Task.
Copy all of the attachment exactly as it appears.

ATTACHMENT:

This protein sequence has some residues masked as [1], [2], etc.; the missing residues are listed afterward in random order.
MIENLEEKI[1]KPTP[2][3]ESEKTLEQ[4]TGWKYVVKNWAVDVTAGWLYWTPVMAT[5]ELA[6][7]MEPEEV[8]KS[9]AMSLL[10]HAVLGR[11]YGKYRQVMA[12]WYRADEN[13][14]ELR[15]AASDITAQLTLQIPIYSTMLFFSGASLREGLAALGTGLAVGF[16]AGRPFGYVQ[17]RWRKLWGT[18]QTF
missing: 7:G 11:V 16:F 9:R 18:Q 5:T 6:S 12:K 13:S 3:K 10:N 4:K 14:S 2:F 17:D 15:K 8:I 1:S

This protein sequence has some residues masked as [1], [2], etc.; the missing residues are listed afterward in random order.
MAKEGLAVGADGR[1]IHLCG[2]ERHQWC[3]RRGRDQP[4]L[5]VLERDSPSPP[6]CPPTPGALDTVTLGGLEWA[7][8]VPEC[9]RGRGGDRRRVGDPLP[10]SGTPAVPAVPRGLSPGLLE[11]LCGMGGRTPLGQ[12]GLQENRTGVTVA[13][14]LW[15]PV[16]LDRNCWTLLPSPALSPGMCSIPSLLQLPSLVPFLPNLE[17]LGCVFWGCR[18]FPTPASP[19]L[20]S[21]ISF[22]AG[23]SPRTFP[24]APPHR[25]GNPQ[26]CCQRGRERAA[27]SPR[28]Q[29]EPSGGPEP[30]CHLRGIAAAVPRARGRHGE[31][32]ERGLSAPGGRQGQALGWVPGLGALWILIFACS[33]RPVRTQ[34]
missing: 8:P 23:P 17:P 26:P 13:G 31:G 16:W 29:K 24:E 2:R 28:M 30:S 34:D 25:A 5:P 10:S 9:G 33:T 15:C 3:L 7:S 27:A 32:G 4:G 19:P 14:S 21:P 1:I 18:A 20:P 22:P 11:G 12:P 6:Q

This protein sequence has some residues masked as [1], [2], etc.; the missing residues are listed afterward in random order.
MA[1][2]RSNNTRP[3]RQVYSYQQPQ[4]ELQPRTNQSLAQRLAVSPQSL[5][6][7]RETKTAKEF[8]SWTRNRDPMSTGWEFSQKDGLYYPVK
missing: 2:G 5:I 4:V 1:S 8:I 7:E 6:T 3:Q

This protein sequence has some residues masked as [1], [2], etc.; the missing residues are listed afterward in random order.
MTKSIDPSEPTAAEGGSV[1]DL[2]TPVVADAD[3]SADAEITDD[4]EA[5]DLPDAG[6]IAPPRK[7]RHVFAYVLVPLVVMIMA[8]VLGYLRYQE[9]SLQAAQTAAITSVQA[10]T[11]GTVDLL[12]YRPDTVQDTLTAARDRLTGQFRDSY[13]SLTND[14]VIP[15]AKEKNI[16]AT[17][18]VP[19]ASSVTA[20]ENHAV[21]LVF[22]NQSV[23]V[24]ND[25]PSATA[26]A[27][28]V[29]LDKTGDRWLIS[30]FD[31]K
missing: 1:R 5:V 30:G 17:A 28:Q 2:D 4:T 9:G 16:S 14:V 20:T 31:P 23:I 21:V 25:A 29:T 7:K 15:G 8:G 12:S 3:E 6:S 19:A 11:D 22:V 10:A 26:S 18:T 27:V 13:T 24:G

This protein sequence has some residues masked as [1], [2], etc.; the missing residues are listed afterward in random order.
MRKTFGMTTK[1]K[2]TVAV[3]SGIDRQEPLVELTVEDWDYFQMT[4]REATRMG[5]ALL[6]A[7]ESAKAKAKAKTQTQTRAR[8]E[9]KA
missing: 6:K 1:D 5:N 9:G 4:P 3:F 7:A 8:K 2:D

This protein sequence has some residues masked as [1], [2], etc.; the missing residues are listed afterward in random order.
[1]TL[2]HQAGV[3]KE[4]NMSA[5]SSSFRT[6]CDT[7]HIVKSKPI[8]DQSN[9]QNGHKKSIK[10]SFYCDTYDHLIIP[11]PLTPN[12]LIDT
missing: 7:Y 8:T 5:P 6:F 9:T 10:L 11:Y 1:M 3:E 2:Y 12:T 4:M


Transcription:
This protein sequence has some residues masked as [1], [2], etc.; the missing residues are listed afterward in random order.
MIENLEEKI[1]KPTP[2][3]ESEKTLEQ[4]TGWKYVVKNWAVDVTAGWLYWTPVMAT[5]ELA[6][7]MEPEEV[8]KS[9]AMSLL[10]HAVLGR[11]YGKYRQVMA[12]WYRADEN[13][14]ELR[15]AASDITAQLTLQIPIYSTMLFFSGASLREGLAALGTGLAVGF[16]AGRPFGYVQ[17]RWRKLWGT[18]QTF
missing: 7:G 11:V 16:F 9:R 18:Q 5:T 6:S 12:K 13:S 3:K 10:N 4:K 14:S 2:F 17:D 15:K 8:I 1:S

This protein sequence has some residues masked as [1], [2], etc.; the missing residues are listed afterward in random order.
MAKEGLAVGADGR[1]IHLCG[2]ERHQWC[3]RRGRDQP[4]L[5]VLERDSPSPP[6]CPPTPGALDTVTLGGLEWA[7][8]VPEC[9]RGRGGDRRRVGDPLP[10]SGTPAVPAVPRGLSPGLLE[11]LCGMGGRTPLGQ[12]GLQENRTGVTVA[13][14]LW[15]PV[16]LDRNCWTLLPSPALSPGMCSIPSLLQLPSLVPFLPNLE[17]LGCVFWGCR[18]FPTPASP[19]L[20]S[21]ISF[22]AG[23]SPRTFP[24]APPHR[25]GNPQ[26]CCQRGRERAA[27]SPR[28]Q[29]EPSGGPEP[30]CHLRGIAAAVPRARGRHGE[31][32]ERGLSAPGGRQGQALGWVPGLGALWILIFACS[33]RPVRTQ[34]
missing: 8:P 23:P 17:P 26:P 13:G 31:G 16:W 29:K 24:E 2:R 28:M 30:S 34:D 25:A 5:P 10:S 9:G 33:T 15:C 3:L 7:S 27:A 32:G 4:G 19:P 14:S 21:P 1:I 18:A 20:P 22:P 11:G 12:P 6:Q

This protein sequence has some residues masked as [1], [2], etc.; the missing residues are listed afterward in random order.
MA[1][2]RSNNTRP[3]RQVYSYQQPQ[4]ELQPRTNQSLAQRLAVSPQSL[5][6][7]RETKTAKEF[8]SWTRNRDPMSTGWEFSQKDGLYYPVK
missing: 2:G 5:I 4:V 1:S 8:I 7:E 6:T 3:Q

This protein sequence has some residues masked as [1], [2], etc.; the missing residues are listed afterward in random order.
MTKSIDPSEPTAAEGGSV[1]DL[2]TPVVADAD[3]SADAEITDD[4]EA[5]DLPDAG[6]IAPPRK[7]RHVFAYVLVPLVVMIMA[8]VLGYLRYQE[9]SLQAAQTAAITSVQA[10]T[11]GTVDLL[12]YRPDTVQDTLTAARDRLTGQFRDSY[13]SLTND[14]VIP[15]AKEKNI[16]AT[17][18]VP[19]ASSVTA[20]ENHAV[21]LVF[22]NQSV[23]V[24]ND[25]PSATA[26]A[27][28]V[29]LDKTGDRWLIS[30]FD[31]K
missing: 1:R 5:V 30:G 17:A 28:Q 2:D 4:T 9:G 16:S 14:V 20:T 31:P 23:I 21:V 25:A 29:T 7:K 15:G 8:G 12:S 3:E 6:S 19:A 11:D 22:V 10:A 26:S 18:T 27:V 13:T 24:G

This protein sequence has some residues masked as [1], [2], etc.; the missing residues are listed afterward in random order.
MRKTFGMTTK[1]K[2]TVAV[3]SGIDRQEPLVELTVEDWDYFQMT[4]REATRMG[5]ALL[6]A[7]ESAKAKAKAKTQTQTRAR[8]E[9]KA
missing: 6:K 1:D 5:N 9:G 4:P 3:F 7:A 8:K 2:D

This protein sequence has some residues masked as [1], [2], etc.; the missing residues are listed afterward in random order.
[1]TL[2]HQAGV[3]KE[4]NMSA[5]SSSFRT[6]CDT[7]HIVKSKPI[8]DQSN[9]QNGHKKSIK[10]SFYCDTYDHLIIP[11]PLTPN[12]LIDT
missing: 7:Y 8:T 5:P 6:F 9:T 10:L 11:Y 1:M 3:E 2:Y 12:T 4:M